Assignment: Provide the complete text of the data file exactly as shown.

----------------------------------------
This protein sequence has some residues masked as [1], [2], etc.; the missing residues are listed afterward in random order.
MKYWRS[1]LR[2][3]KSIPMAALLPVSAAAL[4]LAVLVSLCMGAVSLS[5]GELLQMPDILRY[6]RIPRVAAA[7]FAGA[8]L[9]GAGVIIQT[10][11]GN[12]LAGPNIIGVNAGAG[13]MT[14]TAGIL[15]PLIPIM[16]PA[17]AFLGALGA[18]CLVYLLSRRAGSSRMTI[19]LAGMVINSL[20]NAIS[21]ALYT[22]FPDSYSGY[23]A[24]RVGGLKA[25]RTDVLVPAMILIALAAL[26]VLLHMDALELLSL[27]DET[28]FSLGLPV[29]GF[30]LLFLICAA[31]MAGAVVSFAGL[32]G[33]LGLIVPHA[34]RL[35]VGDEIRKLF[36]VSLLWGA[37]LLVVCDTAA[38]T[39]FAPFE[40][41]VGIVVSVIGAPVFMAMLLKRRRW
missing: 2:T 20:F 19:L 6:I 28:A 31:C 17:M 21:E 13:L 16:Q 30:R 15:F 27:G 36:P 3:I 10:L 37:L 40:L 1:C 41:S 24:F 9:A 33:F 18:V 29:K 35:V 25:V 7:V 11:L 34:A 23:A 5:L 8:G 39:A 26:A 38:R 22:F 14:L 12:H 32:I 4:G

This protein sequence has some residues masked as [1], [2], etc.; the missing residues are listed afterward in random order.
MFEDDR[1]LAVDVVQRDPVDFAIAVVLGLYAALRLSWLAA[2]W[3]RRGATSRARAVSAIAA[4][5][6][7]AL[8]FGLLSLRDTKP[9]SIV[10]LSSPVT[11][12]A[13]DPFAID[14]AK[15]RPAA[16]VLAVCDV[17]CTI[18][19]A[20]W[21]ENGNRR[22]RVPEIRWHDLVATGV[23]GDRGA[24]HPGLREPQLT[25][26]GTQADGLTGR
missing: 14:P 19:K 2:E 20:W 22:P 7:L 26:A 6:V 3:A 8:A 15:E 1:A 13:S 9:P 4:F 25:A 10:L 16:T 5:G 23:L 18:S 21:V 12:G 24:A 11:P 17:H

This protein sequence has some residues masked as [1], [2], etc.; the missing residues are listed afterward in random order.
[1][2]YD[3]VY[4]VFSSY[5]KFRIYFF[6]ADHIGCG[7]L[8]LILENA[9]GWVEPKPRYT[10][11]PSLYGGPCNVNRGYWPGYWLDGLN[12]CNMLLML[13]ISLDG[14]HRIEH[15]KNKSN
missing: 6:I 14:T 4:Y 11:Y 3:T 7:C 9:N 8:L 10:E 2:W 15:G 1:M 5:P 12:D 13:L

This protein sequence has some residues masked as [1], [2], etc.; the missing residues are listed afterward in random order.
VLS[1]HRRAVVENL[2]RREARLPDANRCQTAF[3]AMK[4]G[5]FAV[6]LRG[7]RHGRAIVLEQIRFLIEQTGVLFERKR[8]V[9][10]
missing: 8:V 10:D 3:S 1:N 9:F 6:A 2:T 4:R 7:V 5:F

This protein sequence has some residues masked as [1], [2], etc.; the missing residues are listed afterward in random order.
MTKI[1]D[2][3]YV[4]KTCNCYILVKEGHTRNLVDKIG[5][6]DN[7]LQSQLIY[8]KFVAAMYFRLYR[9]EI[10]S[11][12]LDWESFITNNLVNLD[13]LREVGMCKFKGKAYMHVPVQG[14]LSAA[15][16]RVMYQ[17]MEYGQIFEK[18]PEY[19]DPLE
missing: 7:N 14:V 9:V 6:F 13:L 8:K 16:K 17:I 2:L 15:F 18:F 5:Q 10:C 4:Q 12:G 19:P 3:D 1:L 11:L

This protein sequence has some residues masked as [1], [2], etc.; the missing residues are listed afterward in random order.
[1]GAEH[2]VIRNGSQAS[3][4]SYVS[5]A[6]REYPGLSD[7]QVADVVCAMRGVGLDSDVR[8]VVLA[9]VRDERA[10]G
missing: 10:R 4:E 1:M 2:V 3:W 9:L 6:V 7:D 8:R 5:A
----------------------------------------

This protein sequence has some residues masked as [1], [2], etc.; the missing residues are listed afterward in random order.
MKYWRS[1]LR[2][3]KSIPMAALLPVSAAAL[4]LAVLVSLCMGAVSLS[5]GELLQMPDILRY[6]RIPRVAAA[7]FAGA[8]L[9]GAGVIIQT[10][11]GN[12]LAGPNIIGVNAGAG[13]MT[14]TAGIL[15]PLIPIM[16]PA[17]AFLGALGA[18]CLVYLLSRRAGSSRMTI[19]LAGMVINSL[20]NAIS[21]ALYT[22]FPDSYSGY[23]A[24]RVGGLKA[25]RTDVLVPAMILIALAAL[26]VLLHMDALELLSL[27]DET[28]FSLGLPV[29]GF[30]LLFLICAA[31]MAGAVVSFAGL[32]G[33]LGLIVPHA[34]RL[35]VGDEIRKLF[36]VSLLWGA[37]LLVVCDTAA[38]T[39]FAPFE[40][41]VGIVVSVIGAPVFMAMLLKRRRW
missing: 2:T 20:F 19:L 6:I 28:A 31:C 17:M 21:E 13:L 16:Q 30:R 15:F 27:G 36:P 3:I 10:L 37:L 40:L 1:C 41:S 24:F 9:A 33:F 18:V 29:K 35:V 25:V 7:V 11:L 34:A 23:A 5:L 8:G 39:A 26:A 38:R 22:F 14:L 12:H 32:I 4:G

This protein sequence has some residues masked as [1], [2], etc.; the missing residues are listed afterward in random order.
MFEDDR[1]LAVDVVQRDPVDFAIAVVLGLYAALRLSWLAA[2]W[3]RRGATSRARAVSAIAA[4][5][6][7]AL[8]FGLLSLRDTKP[9]SIV[10]LSSPVT[11][12]A[13]DPFAID[14]AK[15]RPAA[16]VLAVCDV[17]CTI[18][19]A[20]W[21]ENGNRR[22]RVPEIRWHDLVATGV[23]GDRGA[24]HPGLREPQLT[25][26]GTQADGLTGR
missing: 14:P 19:K 2:E 20:W 22:P 7:L 26:A 6:V 3:A 8:A 15:E 1:A 13:S 9:P 4:F 25:A 10:L 16:T 5:G 23:L 18:S 21:V 12:G 24:A 11:P 17:H

This protein sequence has some residues masked as [1], [2], etc.; the missing residues are listed afterward in random order.
[1][2]YD[3]VY[4]VFSSY[5]KFRIYFF[6]ADHIGCG[7]L[8]LILENA[9]GWVEPKPRYT[10][11]PSLYGGPCNVNRGYWPGYWLDGLN[12]CNMLLML[13]ISLDG[14]HRIEH[15]KNKSN
missing: 6:I 14:T 4:Y 11:Y 3:T 7:C 9:N 8:L 10:E 2:W 15:G 1:M 5:P 12:D 13:L

This protein sequence has some residues masked as [1], [2], etc.; the missing residues are listed afterward in random order.
VLS[1]HRRAVVENL[2]RREARLPDANRCQTAF[3]AMK[4]G[5]FAV[6]LRG[7]RHGRAIVLEQIRFLIEQTGVLFERKR[8]V[9][10]
missing: 8:V 10:D 3:S 1:N 9:F 6:A 2:T 4:R 7:V 5:F

This protein sequence has some residues masked as [1], [2], etc.; the missing residues are listed afterward in random order.
MTKI[1]D[2][3]YV[4]KTCNCYILVKEGHTRNLVDKIG[5][6]DN[7]LQSQLIY[8]KFVAAMYFRLYR[9]EI[10]S[11][12]LDWESFITNNLVNLD[13]LREVGMCKFKGKAYMHVPVQG[14]LSAA[15][16]RVMYQ[17]MEYGQIFEK[18]PEY[19]DPLE
missing: 7:N 14:V 9:V 6:F 13:L 8:K 16:K 17:I 2:L 15:F 18:F 5:Q 10:C 4:Q 12:G 19:P 3:D 1:L 11:L

This protein sequence has some residues masked as [1], [2], etc.; the missing residues are listed afterward in random order.
[1]GAEH[2]VIRNGSQAS[3][4]SYVS[5]A[6]REYPGLSD[7]QVADVVCAMRGVGLDSDVR[8]VVLA[9]VRDERA[10]G
missing: 10:R 4:E 1:M 2:V 3:W 9:L 6:V 7:D 8:R 5:A